Part II: Artichoke
Artichoke is the only modern Middle Eastern restaurant I've found in Singapore, but being unique is no reason to love a restaurant. I demand quality!
Artichoke was recommended to us by the chefs at Candlenut, and since they obviously know their way around great food, we trusted them.
I have no idea how Artichoke got the space they're in, but it's a welcome change from eating in another windowless mall basement. Flanked by malls and office towers, the restaurant is housed in a small spot next to a funky former church and an art studio, giving it an enclosed courtyard for diners to sit in.
The restaurant's interior is both bold and homey, much like the food itself. Most of the walls are covered in red and black patterned wallpaper, excluding the back chalkboard wall.
The menu is split into small mezze plates and larger shared plates. We started with three mezze, plus an order of fresh pita bread. The first plate was Beetroot Tzatziki, composed of sweet roasted beets topped with a pistachio dukka, a fat dollop of yogurt, and wormwood. Herbaceous, fresh, creamy—once it was all mixed up into an ugly looking mess, it was killer.
Following the tzatziki came the smoked anchovies. Seeing something smoked in Singapore is rare, so I couldn't resist. The dish was relatively straightforward and simple, with the anchovies resting over cherry tomatoes and olive oil, but the incorporation of seaweed 'caviar' and sumac really hit you with some extra umami.
The final mezze was not good for sharing, mostly because we were just fighting over who got to eat more of it. This was probably the best babaganoush I've ever had the pleasure of eating. Smokey eggplant mixed with sesame, yogurt, and, most importantly, a pomegranate molasses teriyaki. The way the tart sweetness paired with the smokey earthiness—it shut both of us up.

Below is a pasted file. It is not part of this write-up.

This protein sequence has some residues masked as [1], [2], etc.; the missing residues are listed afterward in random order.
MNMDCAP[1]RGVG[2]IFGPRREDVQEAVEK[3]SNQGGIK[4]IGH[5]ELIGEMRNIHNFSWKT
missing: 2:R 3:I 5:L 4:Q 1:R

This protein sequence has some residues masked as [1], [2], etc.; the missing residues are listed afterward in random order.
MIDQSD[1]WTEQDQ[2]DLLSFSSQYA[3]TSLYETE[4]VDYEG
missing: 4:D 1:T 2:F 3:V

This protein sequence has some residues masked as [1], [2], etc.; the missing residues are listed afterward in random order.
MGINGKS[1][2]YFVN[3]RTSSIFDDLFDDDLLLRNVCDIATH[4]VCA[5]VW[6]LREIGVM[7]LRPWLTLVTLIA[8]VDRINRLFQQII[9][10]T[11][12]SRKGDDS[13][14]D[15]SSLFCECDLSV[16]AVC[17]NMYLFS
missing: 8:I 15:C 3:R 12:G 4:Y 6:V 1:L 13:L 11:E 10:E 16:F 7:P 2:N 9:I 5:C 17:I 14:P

The waitress recommended we get two shared plates, a decision that was made difficult by the fact that all 12 dishes sounded great. The victory ultimately went to the housemade feta 'burrata' and the slow roasted lamb shoulder.
In hindsight, he amount of feta burrata we consumed is fairly disgusting. A mountain of the creamy, salty, sumptuous cheese was set over Turkish toast—a play on Texas toast—plus basil, tomatoes, and pomegranate seeds. It was like the slutty, sexy cousin of a caprese.
I am an absolute glutton for good lamb, especially when it's been braised. Up until this point, the slow roasted lamb shoulder at Kapnos in D.C. was my all-time favorite lamb dish...but that's all changed.
The lamb at Artichoke is absurd. It's a huge bowl filled with meat, tomatoes, dirty onions, zhoug coriander sauce, and a toum garlic sauce. The meat itself was as tender as can be, with a crispy bark on the outside. Once it was all mixed together into a meaty mess, it was just too good. In Pokemon terms, this was like a doner kebab that had reached final form.
To close things out, we had to try one of Artichoke's famed Neh Neh Pops. The Mango Sticky Rice screamed our name: chunk of mango mixed into a coconut rice pudding ice cream, dipped in white chocolate, then sprinkled with toasted coconut flakes and Rice Krispies.
Let that sink in.
It was so nice to be able to go somewhere with this quality of food in such a casual atmosphere. I had a hard time finding a restaurant where I could just hang out and have great food over there—most seemed to be good for one and not the other. Artichoke handled it swimmingly. If you're looking for a fun place to go for dinner, but don't want to miss out on incredible flavors, you must check out Artichoke.